This list is by no means exhaustive but it seeks to indicate to the Review what, in the view of the author, might essentially be taken into account in developing policy. Of course none of this can be written in stone. The way the world works does not allow for it. Within each policy should be an inbuilt area of flexibility which should equally be explored from time to time. Nor should we be frightened from time to time to admit that we have got it all or at least some of it wrong. In the modern world of communications, we have built a culture of infallibility which in the end gains little advantage but risks ‘losing big’. It would be singularly refreshing to admit sometimes that we have got it wrong.

Finally, it will be clear from the foregoing that the sort of foreign policy being explored here will have little chance of success in an unregulated world. The last two decades could well be described as an ‘age of the bullies’ - of which there have been a number in history - none of them with happy endings. Looking back four years ago, we should not be living in an age where two bullies, the President of the United States and the leader of North Korea could have initiated a nuclear world war which could have engulfed us all - with the rest of the world shuttered in silence.

Nor should we accept a world where one power can annex a part of another country with no approval from the rest of the international community, whether that power is Russia in Crimea or Israel in the West Bank. In the face of such outrage the international community is silent because its means of rectification is curtailed by a United Nations whose ability to fulfil the widest ambitions of its founders is stymied by a mechanism designed to thwart it. It is not surprising when the rules were the epitome of ‘victor’s justice’, designed to retain power firmly in the hands of the victors. Bad enough when the victors worked together, but once their interests diverged the power of the veto became an instrument of unaccountable tyranny.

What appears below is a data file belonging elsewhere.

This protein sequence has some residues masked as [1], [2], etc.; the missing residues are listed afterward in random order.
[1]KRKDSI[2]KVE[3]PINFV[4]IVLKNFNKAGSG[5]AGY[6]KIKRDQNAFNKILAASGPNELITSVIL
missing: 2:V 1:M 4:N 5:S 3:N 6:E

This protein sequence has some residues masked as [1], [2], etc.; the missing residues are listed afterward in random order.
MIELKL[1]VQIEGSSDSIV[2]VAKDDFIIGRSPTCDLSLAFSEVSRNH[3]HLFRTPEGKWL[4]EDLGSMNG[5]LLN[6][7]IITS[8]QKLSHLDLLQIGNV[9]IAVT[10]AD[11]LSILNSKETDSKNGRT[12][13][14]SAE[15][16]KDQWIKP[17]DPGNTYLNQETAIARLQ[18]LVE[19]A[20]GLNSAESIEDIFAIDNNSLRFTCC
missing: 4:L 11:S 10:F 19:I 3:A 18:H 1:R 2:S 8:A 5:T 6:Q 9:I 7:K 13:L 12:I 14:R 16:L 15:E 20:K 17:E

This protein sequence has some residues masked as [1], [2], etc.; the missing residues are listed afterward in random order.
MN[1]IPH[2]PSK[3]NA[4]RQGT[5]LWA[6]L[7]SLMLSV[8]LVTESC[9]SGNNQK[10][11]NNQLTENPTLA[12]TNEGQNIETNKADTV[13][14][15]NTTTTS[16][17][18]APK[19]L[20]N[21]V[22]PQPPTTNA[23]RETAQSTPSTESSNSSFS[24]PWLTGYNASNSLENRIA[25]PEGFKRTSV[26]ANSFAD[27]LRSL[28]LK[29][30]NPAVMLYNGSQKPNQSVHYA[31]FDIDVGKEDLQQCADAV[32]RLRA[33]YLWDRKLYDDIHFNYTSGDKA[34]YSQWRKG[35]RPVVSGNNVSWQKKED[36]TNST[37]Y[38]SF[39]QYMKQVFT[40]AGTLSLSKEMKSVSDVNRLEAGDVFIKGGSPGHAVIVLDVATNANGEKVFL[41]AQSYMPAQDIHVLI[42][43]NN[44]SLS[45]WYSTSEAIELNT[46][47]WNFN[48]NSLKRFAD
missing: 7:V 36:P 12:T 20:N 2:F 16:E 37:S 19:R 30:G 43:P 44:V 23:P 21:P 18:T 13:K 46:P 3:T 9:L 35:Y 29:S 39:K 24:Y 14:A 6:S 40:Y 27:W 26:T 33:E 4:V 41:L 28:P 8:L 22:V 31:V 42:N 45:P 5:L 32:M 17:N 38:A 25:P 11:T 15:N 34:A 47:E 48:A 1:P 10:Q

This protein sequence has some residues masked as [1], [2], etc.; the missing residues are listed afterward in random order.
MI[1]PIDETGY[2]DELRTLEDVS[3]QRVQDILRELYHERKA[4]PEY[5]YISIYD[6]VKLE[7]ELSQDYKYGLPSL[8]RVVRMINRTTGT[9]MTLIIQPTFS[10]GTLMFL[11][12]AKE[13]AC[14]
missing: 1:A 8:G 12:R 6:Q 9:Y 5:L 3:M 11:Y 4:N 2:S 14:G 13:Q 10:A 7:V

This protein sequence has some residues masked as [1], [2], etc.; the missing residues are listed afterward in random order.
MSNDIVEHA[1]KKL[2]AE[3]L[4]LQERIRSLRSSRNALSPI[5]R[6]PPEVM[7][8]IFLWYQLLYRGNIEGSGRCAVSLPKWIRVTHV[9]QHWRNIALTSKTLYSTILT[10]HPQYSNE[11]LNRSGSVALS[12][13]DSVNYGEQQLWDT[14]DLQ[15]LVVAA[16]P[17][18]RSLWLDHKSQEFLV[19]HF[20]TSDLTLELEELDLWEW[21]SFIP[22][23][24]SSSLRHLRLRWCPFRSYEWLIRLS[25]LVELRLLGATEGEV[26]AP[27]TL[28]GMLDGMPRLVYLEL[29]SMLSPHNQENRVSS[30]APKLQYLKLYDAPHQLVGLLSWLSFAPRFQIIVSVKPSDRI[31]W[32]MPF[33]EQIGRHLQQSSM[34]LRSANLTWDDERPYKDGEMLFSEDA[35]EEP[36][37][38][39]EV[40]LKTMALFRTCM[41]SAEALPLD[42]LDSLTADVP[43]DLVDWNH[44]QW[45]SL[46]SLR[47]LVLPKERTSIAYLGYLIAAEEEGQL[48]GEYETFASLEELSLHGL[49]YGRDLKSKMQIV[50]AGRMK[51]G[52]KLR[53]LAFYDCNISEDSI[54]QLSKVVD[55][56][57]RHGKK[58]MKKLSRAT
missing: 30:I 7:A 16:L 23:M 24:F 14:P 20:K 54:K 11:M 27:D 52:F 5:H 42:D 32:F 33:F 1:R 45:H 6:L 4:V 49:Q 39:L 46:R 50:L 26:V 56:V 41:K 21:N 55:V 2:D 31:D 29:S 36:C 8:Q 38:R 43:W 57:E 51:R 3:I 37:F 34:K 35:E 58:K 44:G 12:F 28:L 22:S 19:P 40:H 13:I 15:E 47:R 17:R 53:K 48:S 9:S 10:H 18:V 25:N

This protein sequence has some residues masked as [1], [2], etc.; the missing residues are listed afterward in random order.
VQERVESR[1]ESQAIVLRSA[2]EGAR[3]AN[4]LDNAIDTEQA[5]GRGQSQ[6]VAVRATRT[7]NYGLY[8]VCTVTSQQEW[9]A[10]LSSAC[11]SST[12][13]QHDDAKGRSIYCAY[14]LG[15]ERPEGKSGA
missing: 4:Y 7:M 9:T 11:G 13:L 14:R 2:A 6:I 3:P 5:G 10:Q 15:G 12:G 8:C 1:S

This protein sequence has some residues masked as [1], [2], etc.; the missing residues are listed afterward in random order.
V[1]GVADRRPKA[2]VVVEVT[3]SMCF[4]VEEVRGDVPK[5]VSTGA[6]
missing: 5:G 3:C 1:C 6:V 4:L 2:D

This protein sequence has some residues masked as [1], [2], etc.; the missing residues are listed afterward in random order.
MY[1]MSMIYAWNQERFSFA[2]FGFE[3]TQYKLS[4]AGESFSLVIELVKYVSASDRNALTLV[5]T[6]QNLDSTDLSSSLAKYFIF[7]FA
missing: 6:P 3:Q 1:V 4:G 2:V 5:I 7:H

And that is largely where we are today. We are desperately in need of a fundamental reform of the power of the UN where a single member can veto a policy initiative and where a single member of the Security Council can again single- handedly prevent the advancement of a vital security issue, or even stand effectively in the way of two bullies hell-bent on creating nuclear holocaust.

In my view this should become a central pillar of British Foreign Policy, to press for a genuine and fundamental reform of the UN, to remove the patent injustices and unfairnesses in the system. Of course, in order to make it work there must be recognition of military and economic might, but it must be in a way that does not continue the unchallengeable power that the current right of veto creates. Equally it must be accepted that in the modern world, ‘one country, one vote’ does not recognise the wider realities and brings the institution into disrepute.

There are too many vested interests at large for such proposals to have any chance of immediate success, but it is a worthy cause which needs pursuing. There is no reason that the UK should not pursue such reform.
As we emerge from the COVID-19 crisis, it is a good moment to seek such reforms. This is a global crisis in which there are no victors, just victims. Victor’s justice no longer has an acceptable role to play. The moment for common sense may have arrived. Worth a try?

This article is a version of Lord Lothian’s submission to the British Government’s Integrated Review of Security, Defence, Development and Foreign Policy.